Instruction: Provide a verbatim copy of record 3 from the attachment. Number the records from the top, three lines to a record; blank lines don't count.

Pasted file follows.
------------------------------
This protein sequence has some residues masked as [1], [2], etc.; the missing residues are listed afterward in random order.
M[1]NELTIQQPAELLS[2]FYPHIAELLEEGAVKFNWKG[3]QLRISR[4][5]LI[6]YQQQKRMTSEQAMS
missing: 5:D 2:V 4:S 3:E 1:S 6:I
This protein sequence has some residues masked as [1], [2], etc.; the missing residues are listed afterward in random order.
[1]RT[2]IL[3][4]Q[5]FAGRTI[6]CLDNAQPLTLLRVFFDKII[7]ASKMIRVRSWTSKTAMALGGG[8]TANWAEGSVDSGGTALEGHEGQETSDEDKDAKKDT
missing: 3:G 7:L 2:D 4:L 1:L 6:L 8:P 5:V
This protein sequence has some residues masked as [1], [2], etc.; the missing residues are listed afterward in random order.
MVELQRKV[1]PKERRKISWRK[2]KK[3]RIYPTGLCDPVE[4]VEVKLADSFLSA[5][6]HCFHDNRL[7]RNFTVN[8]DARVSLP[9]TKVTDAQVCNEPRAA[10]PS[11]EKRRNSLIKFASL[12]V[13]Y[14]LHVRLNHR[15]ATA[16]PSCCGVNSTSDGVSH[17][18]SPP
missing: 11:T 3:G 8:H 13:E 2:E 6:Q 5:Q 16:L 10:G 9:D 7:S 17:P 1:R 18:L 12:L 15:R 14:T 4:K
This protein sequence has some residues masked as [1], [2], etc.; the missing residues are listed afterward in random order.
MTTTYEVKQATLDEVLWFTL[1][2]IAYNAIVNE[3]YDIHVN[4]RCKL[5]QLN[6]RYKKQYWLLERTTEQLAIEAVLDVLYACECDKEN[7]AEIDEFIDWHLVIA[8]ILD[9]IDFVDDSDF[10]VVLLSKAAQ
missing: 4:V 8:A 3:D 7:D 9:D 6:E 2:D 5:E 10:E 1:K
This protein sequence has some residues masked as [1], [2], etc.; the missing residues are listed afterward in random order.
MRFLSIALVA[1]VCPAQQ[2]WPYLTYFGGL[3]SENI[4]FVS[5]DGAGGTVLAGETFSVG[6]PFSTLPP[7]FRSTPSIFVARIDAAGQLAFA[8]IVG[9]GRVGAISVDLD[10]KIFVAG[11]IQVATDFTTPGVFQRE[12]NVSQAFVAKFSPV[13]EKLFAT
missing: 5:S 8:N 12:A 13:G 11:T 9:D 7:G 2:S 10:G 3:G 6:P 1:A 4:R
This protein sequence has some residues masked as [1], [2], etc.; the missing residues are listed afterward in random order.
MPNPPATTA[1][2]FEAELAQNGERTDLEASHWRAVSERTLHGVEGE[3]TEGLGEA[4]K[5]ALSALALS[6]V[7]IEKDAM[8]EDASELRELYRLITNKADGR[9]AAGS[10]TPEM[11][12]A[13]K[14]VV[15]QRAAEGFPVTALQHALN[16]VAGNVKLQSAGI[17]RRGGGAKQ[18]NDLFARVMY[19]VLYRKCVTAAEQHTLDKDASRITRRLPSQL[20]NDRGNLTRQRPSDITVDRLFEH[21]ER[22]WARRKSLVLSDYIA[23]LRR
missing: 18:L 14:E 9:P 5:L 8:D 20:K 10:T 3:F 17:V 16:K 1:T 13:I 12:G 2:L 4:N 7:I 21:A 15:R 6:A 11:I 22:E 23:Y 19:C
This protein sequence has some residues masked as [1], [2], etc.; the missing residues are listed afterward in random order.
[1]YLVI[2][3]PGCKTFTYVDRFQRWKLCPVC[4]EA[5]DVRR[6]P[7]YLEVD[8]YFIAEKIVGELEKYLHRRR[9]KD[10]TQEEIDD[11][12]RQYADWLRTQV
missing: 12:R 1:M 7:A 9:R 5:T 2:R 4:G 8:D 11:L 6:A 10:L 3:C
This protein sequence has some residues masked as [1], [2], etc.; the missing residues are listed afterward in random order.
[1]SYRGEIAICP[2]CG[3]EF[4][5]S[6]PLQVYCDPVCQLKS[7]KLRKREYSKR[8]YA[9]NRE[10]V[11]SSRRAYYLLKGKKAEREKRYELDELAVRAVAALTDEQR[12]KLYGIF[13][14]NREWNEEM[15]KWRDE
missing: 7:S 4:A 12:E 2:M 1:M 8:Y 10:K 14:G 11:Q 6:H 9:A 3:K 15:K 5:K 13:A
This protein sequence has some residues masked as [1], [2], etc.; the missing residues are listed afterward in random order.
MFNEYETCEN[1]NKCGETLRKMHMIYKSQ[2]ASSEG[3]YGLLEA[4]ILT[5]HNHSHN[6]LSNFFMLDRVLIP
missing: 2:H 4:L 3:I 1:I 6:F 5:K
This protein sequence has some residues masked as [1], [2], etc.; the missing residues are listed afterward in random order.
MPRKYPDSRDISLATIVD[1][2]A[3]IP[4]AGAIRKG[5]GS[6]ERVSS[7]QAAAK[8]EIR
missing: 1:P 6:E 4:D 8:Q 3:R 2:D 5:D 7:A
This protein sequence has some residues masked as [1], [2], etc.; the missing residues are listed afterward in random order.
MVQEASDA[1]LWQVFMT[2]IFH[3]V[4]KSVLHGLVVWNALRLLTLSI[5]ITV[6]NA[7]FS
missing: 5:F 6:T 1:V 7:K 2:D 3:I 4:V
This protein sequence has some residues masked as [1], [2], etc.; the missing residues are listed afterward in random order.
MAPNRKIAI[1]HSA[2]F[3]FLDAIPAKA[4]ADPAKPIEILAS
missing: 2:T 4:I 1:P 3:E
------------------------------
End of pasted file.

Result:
This protein sequence has some residues masked as [1], [2], etc.; the missing residues are listed afterward in random order.
MVELQRKV[1]PKERRKISWRK[2]KK[3]RIYPTGLCDPVE[4]VEVKLADSFLSA[5][6]HCFHDNRL[7]RNFTVN[8]DARVSLP[9]TKVTDAQVCNEPRAA[10]PS[11]EKRRNSLIKFASL[12]V[13]Y[14]LHVRLNHR[15]ATA[16]PSCCGVNSTSDGVSH[17][18]SPP
missing: 11:T 3:G 8:H 13:E 2:E 6:Q 5:Q 16:L 10:G 9:D 7:S 17:P 1:R 18:L 12:L 15:R 14:T 4:K